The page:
Playing With Politics

A Blog on Law, Politics, Planning, Development, and Other Vices

BART: When Good Deeds Go Bad

Posted by Roobs on August 12, 2010

What is it about no temporary fare cuts, more capital and service improvements does BART not understand?

Last month, we heard the rare good news that BART was ending its fiscal year with a $4 million surplus.  Happy with the good news, the BART Board of Directors decided to do something… well, nice.  They wanted to offer a temporary fare reduction to passengers; a 3% decrease over four months.  They conducted a survey to see how the public felt about their brief exercise in altruism and found something odd.  The public had said “thanks, but no thanks.”

Nearly 4 out of 5 BART riders oppose the idea of a temporary fee rollback, according to BART’s in-house survey. […] What they do want is longer service hours and cleaner cars.


Following these results, the BART Board decided to table a vote on what to do with the $4 million surplus.

Yesterday it was announced that BART has discovered another $4.5 million dollar windfall, bringing the total unexpected surplus to $8.5 million.  The board is expected to meet in two weeks to decide what to do with all this money.

And what were they still talking about doing with all this money?  Yup, fare rollbacks.  Temporary fare rollbacks, despite the fact that over 75% of riders do not want them.  You would think that, especially in this economy, when riders are actually rejecting an offer to briefly save them money that they must really really want something else and that the Board would take that to heart.

At the time I was writing this post, the BART Board voted “No” on temporary fare rollbacks.  Sounds good, right?  Hold on.  Instead, they now want to look into delaying the next regularly scheduled fare increase by six months (July 1, 2012). They are to revisit this issue at the August 26 board meeting.  From today’s press-release:

No vote on temporary fare cut; BART Board to look at delaying next scheduled increase instead.

The BART Board today declined to vote on a temporary fare rollback. Instead, the Board will look at postponing the next regularly scheduled fare increase by 6 months.  The next time fares are scheduled to go up is January 1, 2012. The board is considering delaying that until July 1, 2012.  They Board will revisit the issue at its next meeting, August 26.

See press-release at

I may be mistaken, but isn’t a six month delay of a fare increase very similar to a four  month temporary fare cut?  Sure, the percentages are different.  Last year, BART raised fares about 6%, twice as much as the proposed 3% temporary fare cut.  Six months at 6% savings will be a lot more total savings to the rider than 3% savings over four months.  But is this really what the public wanted?  In the end, is this not still a temporary fare cut that 75% of BART riders said they would rather not have in lieu of cleaner cars or better service?

I am not unaware of the cost to do all that BART riders want.  $8.5 million will not do anything to increase the time length of service for BART trains.  It will not replace all the aging tracks or fix the aging transbay tube.  BART has already said they want to allocate $750,000 to “deep clean” 50 BART trains and install new seats.  But only 50? BART has a lot of cars and I haven’t ridden on one that I didn’t think could use a good “deep clean” and/or new seats.  And outside of the really nice SFO station, I dont think many riders have been in a station that couldn’t benefit from a good deep-clean too.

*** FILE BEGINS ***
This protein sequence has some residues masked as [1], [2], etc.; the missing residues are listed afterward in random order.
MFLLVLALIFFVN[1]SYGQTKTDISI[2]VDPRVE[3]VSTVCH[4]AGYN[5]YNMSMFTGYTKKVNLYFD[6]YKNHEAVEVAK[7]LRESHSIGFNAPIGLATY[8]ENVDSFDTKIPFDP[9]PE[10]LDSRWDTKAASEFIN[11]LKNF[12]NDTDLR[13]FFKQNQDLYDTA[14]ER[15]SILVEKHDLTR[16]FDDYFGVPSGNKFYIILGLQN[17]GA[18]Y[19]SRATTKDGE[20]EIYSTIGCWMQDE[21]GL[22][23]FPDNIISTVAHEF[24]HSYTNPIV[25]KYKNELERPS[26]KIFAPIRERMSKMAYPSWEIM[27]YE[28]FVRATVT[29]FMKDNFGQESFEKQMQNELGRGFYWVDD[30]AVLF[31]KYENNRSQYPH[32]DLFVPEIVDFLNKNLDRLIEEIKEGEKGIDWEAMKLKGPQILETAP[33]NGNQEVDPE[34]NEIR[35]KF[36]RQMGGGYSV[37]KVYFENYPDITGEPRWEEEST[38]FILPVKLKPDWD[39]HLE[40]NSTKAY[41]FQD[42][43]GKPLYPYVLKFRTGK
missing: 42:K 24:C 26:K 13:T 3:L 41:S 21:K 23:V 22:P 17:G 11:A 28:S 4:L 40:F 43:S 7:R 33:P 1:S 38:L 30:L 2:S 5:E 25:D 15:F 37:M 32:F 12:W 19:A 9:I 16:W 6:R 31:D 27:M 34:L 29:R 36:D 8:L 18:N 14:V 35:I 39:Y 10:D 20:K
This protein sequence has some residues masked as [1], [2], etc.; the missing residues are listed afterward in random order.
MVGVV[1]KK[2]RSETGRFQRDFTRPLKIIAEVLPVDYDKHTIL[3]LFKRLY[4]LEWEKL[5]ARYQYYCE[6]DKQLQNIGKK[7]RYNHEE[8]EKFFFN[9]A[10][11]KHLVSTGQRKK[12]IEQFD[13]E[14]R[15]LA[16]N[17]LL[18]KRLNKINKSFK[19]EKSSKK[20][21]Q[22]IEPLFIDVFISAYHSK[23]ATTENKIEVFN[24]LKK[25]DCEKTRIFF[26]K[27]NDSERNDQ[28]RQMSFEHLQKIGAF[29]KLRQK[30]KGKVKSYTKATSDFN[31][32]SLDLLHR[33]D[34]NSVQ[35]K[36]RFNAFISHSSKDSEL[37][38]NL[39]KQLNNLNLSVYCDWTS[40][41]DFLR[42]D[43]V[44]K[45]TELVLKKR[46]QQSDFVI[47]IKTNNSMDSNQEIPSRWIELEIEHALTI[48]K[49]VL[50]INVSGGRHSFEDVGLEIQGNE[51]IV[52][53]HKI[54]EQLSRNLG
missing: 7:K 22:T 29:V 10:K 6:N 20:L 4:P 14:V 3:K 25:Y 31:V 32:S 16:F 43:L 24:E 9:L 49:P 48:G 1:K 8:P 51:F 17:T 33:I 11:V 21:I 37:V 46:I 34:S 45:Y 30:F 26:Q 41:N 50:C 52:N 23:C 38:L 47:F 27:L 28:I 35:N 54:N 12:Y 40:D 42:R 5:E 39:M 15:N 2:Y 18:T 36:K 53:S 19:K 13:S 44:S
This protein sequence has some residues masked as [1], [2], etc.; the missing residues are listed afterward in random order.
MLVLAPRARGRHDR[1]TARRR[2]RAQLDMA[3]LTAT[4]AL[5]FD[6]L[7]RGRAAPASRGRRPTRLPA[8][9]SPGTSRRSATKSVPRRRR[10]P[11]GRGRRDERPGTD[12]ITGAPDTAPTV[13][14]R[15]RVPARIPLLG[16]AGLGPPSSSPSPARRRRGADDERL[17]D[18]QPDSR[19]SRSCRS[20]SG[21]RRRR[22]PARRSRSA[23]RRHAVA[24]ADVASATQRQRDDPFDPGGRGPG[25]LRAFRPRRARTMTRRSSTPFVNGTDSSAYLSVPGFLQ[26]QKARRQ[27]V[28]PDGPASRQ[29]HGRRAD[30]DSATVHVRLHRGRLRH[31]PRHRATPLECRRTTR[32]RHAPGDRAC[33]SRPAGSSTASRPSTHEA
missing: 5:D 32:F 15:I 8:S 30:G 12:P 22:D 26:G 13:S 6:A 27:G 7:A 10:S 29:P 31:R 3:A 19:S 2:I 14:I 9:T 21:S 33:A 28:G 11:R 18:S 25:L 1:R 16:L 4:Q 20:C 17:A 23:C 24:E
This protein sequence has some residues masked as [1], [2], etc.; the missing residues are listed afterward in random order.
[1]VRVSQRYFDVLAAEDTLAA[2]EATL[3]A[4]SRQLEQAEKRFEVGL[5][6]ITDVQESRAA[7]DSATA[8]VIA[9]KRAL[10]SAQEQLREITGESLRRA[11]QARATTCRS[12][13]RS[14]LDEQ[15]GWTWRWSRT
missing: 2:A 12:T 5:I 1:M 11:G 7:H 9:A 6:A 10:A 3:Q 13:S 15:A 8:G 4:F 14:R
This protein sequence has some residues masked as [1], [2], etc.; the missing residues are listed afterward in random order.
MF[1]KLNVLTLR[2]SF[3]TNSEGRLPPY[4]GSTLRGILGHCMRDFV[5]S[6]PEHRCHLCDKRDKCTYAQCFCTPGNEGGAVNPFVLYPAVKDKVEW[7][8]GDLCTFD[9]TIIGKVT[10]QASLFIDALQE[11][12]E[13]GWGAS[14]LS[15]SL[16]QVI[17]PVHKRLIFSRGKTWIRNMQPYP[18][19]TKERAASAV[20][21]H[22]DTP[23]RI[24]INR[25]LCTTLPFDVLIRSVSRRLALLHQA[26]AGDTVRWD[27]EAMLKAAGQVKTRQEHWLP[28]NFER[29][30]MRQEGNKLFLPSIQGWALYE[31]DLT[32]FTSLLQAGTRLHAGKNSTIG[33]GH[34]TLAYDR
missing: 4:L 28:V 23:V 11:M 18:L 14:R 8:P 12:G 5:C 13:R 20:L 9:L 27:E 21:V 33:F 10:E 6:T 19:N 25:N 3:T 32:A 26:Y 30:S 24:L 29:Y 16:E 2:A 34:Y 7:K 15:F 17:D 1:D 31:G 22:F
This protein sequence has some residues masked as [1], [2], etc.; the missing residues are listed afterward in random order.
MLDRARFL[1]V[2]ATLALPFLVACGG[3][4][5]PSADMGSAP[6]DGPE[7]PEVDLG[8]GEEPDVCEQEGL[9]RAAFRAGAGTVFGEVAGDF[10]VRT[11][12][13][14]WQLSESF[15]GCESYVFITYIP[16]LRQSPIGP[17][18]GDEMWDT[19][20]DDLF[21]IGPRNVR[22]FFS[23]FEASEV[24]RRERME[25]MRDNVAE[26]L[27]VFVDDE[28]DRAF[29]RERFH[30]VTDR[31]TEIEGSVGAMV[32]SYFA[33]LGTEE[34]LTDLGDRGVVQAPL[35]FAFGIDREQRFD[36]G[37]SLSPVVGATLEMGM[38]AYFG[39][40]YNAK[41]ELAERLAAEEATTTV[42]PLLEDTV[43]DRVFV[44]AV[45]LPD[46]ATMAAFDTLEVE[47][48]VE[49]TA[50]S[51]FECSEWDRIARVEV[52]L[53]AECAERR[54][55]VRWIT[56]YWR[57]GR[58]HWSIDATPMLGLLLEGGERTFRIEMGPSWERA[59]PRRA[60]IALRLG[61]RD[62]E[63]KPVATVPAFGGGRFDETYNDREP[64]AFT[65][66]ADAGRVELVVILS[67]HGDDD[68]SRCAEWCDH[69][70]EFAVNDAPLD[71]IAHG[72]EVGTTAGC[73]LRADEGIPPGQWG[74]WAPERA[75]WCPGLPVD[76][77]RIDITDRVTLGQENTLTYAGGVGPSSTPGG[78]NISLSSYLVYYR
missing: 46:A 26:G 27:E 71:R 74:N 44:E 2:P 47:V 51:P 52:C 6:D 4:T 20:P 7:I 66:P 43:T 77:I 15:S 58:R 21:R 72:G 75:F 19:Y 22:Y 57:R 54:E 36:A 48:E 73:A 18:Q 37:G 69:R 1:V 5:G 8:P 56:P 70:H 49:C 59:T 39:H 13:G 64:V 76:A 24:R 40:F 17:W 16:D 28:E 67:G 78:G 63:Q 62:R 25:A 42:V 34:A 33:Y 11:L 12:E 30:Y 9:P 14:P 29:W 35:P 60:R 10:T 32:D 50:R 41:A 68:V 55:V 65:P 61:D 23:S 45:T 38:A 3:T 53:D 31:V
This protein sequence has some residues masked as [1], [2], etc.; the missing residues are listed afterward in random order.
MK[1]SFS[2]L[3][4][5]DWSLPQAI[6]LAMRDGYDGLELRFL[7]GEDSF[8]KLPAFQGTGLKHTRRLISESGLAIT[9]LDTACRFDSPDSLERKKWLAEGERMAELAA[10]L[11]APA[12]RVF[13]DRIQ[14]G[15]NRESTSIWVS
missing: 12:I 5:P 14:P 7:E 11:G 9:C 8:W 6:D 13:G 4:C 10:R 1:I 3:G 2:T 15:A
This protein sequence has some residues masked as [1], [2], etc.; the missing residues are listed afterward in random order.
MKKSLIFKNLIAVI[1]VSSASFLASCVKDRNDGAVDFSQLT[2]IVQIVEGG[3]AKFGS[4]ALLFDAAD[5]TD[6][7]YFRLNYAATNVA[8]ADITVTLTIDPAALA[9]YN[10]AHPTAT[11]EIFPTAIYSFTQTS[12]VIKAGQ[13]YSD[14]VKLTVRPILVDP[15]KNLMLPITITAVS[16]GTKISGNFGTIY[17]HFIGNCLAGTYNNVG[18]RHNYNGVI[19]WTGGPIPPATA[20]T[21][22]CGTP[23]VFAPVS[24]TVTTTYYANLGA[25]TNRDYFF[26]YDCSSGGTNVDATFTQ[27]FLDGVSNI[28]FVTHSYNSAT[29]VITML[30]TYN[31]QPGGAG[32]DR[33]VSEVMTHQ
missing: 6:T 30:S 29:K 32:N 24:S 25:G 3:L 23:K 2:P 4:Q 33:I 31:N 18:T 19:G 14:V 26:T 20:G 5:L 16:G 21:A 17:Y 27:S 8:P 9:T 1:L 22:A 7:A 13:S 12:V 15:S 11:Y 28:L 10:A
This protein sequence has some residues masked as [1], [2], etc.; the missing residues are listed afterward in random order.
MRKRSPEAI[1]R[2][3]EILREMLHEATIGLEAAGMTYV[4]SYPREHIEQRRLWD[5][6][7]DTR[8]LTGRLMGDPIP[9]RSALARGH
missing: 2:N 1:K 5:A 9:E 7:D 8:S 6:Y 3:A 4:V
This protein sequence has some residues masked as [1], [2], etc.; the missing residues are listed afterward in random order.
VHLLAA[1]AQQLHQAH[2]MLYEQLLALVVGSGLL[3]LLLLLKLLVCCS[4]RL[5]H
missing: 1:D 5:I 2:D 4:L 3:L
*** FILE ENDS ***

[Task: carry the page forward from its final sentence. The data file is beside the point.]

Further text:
So what else could you do with the money?  Well, one thing BART definately shouldn’t do is put it in the general fund.  The quickest way to irk BART riders and any planner worth his salt is to funnel any part of this surplus to BART’s exercises in futility, also known as the Oakland Airport Connector and the always entertaining and over-priced West Dublin Station.  I mean come on, those welds totally would have held!

In a time when the economy is down, BART riders have consistently said they are willing to pay extra for BART service.  Despite all criticism, people do like BART.  At its core, its a great benefit to the Bay Area.  But riders do expect bang for their buck.  With a surplus, we are all fine with and would prefer that BART not reduce our fares.  Call it crazy, but its the truth.  Thanks for the offer, but we would much rather see that put into the system in a way that makes our ride, at the very least, a little more reliable and a little more enjoyable.

Overall, I can’t say I am going to put up a huge fight over whether or not BART wants to delay raising fares on its riders.  The fact of the matter is that no one will really fight it once they save money.  And I personally won’t benefit from it because I will be moving out of the area for a couple years and won’t return until after the rates would have increased anyway.  But the question is whether or not that is the most prudent use of the surplus.  And BART riders have continued to say that its not.

Check out my other post: BART – A Love, Hate Relationship.


2 Responses to “BART: When Good Deeds Go Bad”

  1. David said

    Maybe it’s just my luck, but it seems like the number of break-downs has increased lately, and yes, increasing reliability so that I can get home at a normal hour or not be late to work is a higher priority.

  2. […] BART: When Good Deeds Go Bad […]

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